Need for Fast, Real-time, Non-destructive WHC Methods
For years, researchers have been seeking the do-it-all WHC method, but to date, that method has remained elusive. The methods described in Section V are extensively used to characterize meat WHC for given situations. However, very few of these methods would be considered rapid, hands-free, and with potential for providing industry with the capability to make real time classification, screening, sorting, and functionality decisions for meat raw materials.
Progress on new methodologies owes much to improved instrumentation coupled to computers with faster and better analytical capabilities than humans. Methods using near infrared spectroscopy (NIRS) have been successfully used for more than 30 years, providing rapid determination of moisture, fat, and protein of many food products. About 10 years ago, similar instruments were developed for meat and meat products for chemical analyses, and these instruments are widely used today. Reports of adaptations of NIRS technology for meat WHC have considerable promise although the methodology still needs refinement to increase accuracy and precision.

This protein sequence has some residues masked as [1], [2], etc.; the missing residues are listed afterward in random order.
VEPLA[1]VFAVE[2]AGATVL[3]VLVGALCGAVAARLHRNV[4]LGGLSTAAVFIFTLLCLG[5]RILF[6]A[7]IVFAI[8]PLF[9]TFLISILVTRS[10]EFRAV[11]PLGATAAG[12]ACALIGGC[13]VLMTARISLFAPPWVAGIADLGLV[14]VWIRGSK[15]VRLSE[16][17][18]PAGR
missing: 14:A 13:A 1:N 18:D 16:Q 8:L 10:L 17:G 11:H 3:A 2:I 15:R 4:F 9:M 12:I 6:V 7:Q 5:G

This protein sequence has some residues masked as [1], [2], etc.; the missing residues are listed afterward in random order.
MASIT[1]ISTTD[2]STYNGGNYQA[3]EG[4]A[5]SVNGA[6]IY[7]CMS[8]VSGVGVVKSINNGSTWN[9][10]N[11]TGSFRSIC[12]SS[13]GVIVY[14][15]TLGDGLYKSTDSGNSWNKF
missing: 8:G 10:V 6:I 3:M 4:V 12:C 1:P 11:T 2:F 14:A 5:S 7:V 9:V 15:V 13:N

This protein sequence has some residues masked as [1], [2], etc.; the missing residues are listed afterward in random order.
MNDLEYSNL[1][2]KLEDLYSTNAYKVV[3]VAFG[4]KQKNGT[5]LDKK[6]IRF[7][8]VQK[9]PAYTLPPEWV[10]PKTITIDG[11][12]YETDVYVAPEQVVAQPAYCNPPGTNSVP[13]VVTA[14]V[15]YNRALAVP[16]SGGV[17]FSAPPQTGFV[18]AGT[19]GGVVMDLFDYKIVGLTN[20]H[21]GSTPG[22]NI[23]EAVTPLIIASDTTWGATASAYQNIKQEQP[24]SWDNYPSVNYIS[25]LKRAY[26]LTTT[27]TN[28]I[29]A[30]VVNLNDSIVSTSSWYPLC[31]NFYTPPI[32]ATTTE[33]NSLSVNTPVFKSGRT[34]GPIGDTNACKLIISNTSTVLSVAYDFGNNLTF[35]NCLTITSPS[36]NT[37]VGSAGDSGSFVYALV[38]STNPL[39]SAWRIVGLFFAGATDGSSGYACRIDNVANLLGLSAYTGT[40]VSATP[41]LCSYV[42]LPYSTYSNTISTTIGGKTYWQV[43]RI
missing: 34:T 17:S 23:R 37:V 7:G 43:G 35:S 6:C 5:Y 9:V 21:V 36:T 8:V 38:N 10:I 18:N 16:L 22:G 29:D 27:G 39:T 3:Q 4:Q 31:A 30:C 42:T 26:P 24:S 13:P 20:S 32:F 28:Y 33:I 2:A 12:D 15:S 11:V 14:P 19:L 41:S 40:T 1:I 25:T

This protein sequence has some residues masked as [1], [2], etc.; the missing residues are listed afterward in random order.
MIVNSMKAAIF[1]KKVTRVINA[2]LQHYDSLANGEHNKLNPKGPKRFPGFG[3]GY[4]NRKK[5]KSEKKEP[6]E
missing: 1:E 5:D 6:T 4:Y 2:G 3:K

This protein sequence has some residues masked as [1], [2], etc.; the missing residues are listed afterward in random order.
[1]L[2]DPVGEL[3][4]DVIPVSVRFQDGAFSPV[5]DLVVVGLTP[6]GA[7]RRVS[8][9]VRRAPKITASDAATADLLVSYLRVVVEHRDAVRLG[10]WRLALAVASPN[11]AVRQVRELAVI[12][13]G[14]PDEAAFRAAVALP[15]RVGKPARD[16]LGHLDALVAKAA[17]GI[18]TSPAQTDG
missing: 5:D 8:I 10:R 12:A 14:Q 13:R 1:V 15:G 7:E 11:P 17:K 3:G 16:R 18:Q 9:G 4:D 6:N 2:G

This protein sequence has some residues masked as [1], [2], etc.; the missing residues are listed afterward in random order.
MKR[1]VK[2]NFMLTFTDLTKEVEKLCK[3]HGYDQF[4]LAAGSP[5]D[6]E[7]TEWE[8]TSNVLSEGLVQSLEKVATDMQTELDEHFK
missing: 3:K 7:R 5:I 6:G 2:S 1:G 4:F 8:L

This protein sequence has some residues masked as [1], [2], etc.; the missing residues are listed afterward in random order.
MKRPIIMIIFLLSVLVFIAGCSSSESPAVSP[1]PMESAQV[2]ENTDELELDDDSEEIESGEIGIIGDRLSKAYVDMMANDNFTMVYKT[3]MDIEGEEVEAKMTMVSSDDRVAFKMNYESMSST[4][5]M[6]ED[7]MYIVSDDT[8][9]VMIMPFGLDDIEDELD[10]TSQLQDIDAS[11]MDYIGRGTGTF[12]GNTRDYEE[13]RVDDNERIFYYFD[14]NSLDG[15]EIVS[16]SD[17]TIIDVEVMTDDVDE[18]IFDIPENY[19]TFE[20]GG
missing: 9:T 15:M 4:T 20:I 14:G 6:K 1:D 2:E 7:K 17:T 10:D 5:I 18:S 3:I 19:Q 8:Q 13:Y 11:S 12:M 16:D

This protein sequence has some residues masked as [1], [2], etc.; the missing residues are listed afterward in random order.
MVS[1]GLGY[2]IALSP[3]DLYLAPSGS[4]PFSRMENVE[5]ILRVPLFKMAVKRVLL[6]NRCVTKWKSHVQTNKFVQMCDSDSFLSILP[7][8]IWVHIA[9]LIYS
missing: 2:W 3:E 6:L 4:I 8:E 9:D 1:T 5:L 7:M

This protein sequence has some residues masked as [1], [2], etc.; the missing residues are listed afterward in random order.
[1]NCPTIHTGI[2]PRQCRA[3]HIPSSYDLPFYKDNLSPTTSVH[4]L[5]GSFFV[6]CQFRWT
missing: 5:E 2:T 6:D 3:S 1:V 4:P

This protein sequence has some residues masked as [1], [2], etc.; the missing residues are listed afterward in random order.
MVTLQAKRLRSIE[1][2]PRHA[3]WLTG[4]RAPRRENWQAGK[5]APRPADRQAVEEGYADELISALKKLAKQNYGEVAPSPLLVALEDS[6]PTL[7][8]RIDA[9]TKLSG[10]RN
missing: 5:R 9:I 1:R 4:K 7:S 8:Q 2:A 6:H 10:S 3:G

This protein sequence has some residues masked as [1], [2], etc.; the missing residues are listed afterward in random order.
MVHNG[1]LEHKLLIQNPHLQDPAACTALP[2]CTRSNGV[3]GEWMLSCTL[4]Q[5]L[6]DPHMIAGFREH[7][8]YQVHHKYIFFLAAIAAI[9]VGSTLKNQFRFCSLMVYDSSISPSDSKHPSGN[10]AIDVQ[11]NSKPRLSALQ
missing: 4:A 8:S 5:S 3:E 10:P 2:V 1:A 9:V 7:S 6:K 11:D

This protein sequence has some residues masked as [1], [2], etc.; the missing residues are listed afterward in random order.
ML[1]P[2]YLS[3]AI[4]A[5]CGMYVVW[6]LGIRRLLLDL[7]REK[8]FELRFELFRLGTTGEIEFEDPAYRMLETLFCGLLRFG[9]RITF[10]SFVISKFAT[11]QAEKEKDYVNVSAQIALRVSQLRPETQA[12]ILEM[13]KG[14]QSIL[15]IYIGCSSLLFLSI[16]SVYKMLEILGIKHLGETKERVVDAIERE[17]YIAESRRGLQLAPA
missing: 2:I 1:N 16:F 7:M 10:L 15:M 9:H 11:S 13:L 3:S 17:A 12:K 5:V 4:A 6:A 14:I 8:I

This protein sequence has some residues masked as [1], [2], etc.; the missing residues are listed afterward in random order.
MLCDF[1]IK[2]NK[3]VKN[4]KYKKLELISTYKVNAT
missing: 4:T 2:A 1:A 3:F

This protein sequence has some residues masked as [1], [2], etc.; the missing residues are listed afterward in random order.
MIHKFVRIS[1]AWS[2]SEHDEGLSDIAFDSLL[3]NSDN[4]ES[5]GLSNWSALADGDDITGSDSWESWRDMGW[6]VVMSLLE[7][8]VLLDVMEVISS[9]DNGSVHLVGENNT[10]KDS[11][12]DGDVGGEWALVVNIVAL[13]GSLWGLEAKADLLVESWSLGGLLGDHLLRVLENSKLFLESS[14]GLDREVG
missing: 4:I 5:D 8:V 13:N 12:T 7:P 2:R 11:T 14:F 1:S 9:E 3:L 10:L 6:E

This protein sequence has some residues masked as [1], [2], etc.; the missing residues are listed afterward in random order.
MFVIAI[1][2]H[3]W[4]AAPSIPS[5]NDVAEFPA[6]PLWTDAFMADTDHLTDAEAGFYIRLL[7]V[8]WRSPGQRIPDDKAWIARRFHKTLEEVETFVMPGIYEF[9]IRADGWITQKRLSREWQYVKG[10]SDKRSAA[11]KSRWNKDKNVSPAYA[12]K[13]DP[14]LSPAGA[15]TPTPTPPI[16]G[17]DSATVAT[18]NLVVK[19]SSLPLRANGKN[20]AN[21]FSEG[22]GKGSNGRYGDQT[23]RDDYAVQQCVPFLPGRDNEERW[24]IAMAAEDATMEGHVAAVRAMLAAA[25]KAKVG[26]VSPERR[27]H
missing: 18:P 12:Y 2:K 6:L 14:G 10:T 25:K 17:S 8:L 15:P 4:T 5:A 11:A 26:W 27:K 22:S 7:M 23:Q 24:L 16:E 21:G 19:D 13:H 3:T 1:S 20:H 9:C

Nuclear magnetic resonance (NMR) has potential for rapid, non-invasive quantitative analysis of the distribution and mobility of water in meat as well as to detect certain metabolic intermediates (metabonomics), which correlate to factors important for WHC. NMR analysis of water distribution and mobility correlates reasonably well (r values ≈ 0.7) to established methods for determining WHC. Metabonomic analysis, although promising, needs further investigation to demonstrate its usefulness in the meat industry.
Apart from applying metabonomics, identifying biomarkers reflecting certain meat quality traits is also being pursued by using other "omics" methods like genomics, transcriptomics, and proteomics where detailed treatment and analysis of the data are needed.